When I became a mother, I felt a tiger wake up within me. I mean, I’ve always been concerned in justice, but once Nick was born there were certain news stories, certain ideas that would cause this tiger energy to just come rushing into me. This tiger comes out:
When I hear about children who do not have enough food to eat or a safe place to live,
When I hear about parents who are denied their right to parental leave after the birth of their child.
When I hear about parents who can’t afford good childcare and are forced to choose between putting food on the table and having a safe place for their child while they work.
When I hear about women who aren’t allowed to make choices about their own bodies during their pregnancies or labor .
when I hear about women sterilized against their will.
This tiger surprised me with ferocious need to protect the most vulnerable. I keep this as a symbol of that part of myself.
Last week many of us celebrated mother’s day with flowers, with brunch, with cards. And speaking for myself, I can assure you moms do love those things. But what moms all over the world really need is a tiger, who will defend their right to make choices about their own bodies, who will defend their children’s’ rights to a safe and healthy start in life.
Yes, motherhood is about playing patty-cake, and swing-sets, and stories at bedtime. But Underneath all that motherhood is about the choice to perpetuate the species through your own body. That is a pretty ferocious responsibility. That mild mannered woman in the pink sweater is actually a tiger. I remember one time a substitute taught our pre-natal yoga class, and she as these third trimester women struggled into some pose “oh you all are so cute!” And I felt my tiger rising -- here were a group of women who have chosen to face one of the most dangerous, courageous acts a human can choose, who are going to embody and face the gateway between life and death- and you are calling us cute? Biological mothers have made a choice to sacrifice their own body to the pains and changes of pregnancy and labor, have chosen to risk their own lives in the act of birth. And whether they birthed their babies or not, all mothers have chosen to put their own life between their child and life’s dangerous edges. Motherhood is about being a tiger.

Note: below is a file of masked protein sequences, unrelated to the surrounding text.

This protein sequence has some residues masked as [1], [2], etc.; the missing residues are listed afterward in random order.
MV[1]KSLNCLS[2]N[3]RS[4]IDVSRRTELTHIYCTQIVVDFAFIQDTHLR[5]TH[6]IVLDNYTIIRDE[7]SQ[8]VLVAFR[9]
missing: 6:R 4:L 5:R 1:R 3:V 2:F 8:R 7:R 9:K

Maybe it is because we are afraid of the power of that tiger that so many cultures seek to minimize mom’s power. We are so blessed in this culture that women have the right to decide when and with whom she will have a sexual relationship. We believe that both partners in any sex act should consent. We are lucky that we live in a culture where we don’t have to worry about forced sterilization. We are lucky that for the past 40 years we have had effective birth control so that parents can choose when they are ready to have children. As a woman who grew up in the 70s I have long taken these things for granted. I didn’t understand that for centuries women had been pregnant for most of their adult lives, that as soon as one child had weaned a new one was on the way. For some mothers this was a joy and a blessing, for others it was an inescapable struggle. I am so blessed to be part of a generation given the power of consent.
For those of us who growing up in a UU church in the 1970s, both our families and our church affirmed our inner wisdom and gave us an ethical compass for making decisions. They empowered us to make wise informed choices about our lives. Growing up I didn’t understand how recently some of these rights had been won. I didn’t realize that it wasn’t until 1965 in the case of Griswold v. Connecticut, that the U.S. Supreme Court decided that married couples could use contraception. Let me repeat that: the United States Supreme Court had to decide that a married woman could practice birth control.[i]
In an age where many of those rights I took for granted as a child are being challenged in states like Oklahoma and North Dakota which are considering laws that would make the birth control pill illegal, we need to stand up for a woman’s right to decide with whom she will mate, and if she choose to have children, when and with whom she will have children. As Dina Butcher, longtime Republican activist from North Dakota said in a recent story “this is not a legislative issue-- this is between a woman, her doctor and her god.” [ii]